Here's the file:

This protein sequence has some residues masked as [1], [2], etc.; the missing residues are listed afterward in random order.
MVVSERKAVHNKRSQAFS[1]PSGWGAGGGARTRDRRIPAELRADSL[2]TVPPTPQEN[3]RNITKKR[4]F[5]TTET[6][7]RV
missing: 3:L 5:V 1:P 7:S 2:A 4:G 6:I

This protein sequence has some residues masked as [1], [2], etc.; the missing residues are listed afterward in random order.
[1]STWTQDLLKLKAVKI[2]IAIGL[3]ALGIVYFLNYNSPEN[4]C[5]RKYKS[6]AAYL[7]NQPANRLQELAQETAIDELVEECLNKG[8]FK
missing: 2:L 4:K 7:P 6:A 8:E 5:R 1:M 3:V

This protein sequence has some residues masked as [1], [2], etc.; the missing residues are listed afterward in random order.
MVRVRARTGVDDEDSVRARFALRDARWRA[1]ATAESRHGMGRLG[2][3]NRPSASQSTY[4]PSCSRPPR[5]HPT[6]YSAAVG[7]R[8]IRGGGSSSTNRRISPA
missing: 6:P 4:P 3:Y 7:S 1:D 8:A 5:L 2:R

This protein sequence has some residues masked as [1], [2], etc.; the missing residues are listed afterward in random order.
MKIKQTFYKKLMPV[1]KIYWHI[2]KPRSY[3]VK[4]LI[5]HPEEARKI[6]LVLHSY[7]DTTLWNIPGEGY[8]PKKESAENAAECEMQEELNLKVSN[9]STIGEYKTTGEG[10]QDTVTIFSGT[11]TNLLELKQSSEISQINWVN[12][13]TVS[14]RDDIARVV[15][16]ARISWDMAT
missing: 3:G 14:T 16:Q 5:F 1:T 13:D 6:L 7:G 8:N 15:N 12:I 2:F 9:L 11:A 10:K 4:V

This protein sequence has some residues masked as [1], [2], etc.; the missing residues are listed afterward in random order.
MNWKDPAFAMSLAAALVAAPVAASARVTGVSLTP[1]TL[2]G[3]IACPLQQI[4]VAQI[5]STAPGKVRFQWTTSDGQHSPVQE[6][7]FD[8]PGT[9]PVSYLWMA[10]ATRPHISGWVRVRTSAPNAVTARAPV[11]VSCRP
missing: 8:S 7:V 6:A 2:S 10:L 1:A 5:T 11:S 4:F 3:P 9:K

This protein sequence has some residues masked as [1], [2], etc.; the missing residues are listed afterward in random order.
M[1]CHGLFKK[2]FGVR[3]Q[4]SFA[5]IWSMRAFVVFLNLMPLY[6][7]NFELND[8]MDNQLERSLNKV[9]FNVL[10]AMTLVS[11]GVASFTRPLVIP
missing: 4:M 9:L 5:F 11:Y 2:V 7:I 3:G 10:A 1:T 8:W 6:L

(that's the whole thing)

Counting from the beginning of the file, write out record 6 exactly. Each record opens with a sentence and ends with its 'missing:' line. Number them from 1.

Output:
This protein sequence has some residues masked as [1], [2], etc.; the missing residues are listed afterward in random order.
M[1]CHGLFKK[2]FGVR[3]Q[4]SFA[5]IWSMRAFVVFLNLMPLY[6][7]NFELND[8]MDNQLERSLNKV[9]FNVL[10]AMTLVS[11]GVASFTRPLVIP
missing: 4:M 9:L 5:F 11:Y 2:V 7:I 3:G 10:A 1:T 8:W 6:L